Another typical difference between the kick serve and the flat serve is the amount of upper body rotation you get during the preparation and racket drop. With the kick serve, your upper body tends to rotate a little bit further around than it would on a flat serve. The reason is that, later on in the serve, your arm moves in a different direction on a kick serve than it does on a flat serve. We won’t get into why it’s different in this video – we’ll do that in the next video – but if I was, for example, going to throw a tennis ball at the camera (like I do in the video // or picture) my shoulders shouldn’t have to turn as far as if I were throwing the ball to the side. In the latter case, now my shoulders need to rotate further around so my arm can move naturally to the side. This same concept applies to the difference between the kick serve and the flat serve.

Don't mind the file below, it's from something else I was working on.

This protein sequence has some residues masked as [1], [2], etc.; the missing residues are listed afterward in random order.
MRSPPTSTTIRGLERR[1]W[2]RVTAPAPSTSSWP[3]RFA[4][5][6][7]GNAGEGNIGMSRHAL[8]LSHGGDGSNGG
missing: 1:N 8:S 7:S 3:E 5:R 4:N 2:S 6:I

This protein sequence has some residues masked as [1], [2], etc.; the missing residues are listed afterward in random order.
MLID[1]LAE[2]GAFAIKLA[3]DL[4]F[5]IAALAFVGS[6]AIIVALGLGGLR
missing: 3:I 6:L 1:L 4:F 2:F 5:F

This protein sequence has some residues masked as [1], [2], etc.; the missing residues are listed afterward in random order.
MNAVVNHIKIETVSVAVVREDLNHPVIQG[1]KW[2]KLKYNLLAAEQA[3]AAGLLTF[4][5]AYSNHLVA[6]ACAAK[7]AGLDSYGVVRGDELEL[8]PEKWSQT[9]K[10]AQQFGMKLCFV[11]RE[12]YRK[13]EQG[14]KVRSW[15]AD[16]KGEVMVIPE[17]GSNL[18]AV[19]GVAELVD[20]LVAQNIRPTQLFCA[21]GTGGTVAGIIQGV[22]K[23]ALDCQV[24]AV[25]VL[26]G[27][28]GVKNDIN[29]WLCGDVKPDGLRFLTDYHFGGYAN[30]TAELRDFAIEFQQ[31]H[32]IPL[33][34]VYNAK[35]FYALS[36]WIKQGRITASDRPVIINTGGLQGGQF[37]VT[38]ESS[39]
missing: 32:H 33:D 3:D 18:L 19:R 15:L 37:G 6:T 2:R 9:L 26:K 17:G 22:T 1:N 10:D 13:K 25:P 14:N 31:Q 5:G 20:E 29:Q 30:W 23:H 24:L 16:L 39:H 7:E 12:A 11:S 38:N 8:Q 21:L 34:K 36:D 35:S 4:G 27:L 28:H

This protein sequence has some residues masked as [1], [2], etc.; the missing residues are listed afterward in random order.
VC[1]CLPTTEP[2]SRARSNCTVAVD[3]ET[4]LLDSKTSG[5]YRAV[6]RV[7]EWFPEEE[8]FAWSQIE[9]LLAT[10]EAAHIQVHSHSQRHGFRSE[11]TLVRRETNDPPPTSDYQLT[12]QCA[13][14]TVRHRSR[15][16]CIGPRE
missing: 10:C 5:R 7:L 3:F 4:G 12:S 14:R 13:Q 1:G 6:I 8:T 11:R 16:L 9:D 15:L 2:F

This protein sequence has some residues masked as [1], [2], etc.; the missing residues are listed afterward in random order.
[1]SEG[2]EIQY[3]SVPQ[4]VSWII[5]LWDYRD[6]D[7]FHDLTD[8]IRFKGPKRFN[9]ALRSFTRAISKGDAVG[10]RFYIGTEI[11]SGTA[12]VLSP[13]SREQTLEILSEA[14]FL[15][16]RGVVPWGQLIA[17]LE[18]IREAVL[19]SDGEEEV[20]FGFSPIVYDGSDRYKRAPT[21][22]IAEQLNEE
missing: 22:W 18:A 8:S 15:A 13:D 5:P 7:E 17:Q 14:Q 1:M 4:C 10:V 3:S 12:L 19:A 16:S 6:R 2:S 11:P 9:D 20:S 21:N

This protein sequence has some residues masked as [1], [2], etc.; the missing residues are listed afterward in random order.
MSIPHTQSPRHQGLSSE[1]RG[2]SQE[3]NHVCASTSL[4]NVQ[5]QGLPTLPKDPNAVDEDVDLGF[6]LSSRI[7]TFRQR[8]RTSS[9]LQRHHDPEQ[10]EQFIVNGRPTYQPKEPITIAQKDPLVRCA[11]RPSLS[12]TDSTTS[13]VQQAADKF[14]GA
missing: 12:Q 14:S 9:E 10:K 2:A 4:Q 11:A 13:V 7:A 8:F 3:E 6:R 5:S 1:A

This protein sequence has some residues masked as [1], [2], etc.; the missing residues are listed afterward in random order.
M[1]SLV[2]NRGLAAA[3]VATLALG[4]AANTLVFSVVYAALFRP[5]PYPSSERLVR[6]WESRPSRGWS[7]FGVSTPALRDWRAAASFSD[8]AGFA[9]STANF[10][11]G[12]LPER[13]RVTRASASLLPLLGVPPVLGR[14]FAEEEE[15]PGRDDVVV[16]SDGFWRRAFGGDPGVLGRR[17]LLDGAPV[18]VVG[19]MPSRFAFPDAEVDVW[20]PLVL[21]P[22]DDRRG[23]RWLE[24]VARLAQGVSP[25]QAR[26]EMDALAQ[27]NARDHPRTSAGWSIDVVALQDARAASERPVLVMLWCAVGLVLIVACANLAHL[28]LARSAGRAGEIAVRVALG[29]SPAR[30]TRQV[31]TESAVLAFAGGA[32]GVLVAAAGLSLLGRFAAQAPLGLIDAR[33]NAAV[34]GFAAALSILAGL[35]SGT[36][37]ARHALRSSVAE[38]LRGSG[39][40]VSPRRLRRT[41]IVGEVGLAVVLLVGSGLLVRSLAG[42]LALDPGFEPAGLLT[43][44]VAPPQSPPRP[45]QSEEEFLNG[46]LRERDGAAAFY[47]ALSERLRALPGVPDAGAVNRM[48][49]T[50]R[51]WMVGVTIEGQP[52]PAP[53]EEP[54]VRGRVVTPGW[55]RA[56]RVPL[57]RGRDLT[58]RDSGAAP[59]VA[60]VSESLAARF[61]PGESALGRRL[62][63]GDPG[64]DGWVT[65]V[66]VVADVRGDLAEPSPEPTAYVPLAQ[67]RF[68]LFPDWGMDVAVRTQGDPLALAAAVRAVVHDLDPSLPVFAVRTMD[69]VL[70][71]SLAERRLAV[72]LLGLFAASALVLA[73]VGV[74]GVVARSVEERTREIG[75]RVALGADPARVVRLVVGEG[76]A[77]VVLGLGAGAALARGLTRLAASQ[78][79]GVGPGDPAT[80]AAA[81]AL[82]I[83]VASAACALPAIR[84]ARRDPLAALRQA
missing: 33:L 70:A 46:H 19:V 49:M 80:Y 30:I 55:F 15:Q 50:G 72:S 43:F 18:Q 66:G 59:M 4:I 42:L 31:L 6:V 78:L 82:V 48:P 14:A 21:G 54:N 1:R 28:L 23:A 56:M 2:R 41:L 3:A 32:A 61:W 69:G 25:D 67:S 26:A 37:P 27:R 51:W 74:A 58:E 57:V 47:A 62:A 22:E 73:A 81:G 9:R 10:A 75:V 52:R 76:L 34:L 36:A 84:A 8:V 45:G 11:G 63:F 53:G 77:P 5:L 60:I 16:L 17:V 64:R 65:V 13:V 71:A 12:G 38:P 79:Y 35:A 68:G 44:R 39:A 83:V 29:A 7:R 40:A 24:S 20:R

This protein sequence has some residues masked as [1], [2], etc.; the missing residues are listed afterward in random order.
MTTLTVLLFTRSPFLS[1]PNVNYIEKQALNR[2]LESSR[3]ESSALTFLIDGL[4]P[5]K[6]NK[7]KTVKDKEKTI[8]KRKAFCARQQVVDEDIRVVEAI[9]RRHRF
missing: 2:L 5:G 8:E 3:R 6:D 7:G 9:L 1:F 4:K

In the video, we compare Frank’s kick serve and his flat serve to see how his shoulder turn differs during his preparation. Frank’s kick serve is on the left and his flat serve is on the right. In the trophy pose you can see his shoulder turn is greater on the kick serve. This difference remains the same later in the motion when Frank gets to the racket drop. In the video we put a line through Frank’s shoulders during the various stages of his preparation for both the flat and kick serves to demonstrate how his shoulder turn is a little bit greater on the kick serve.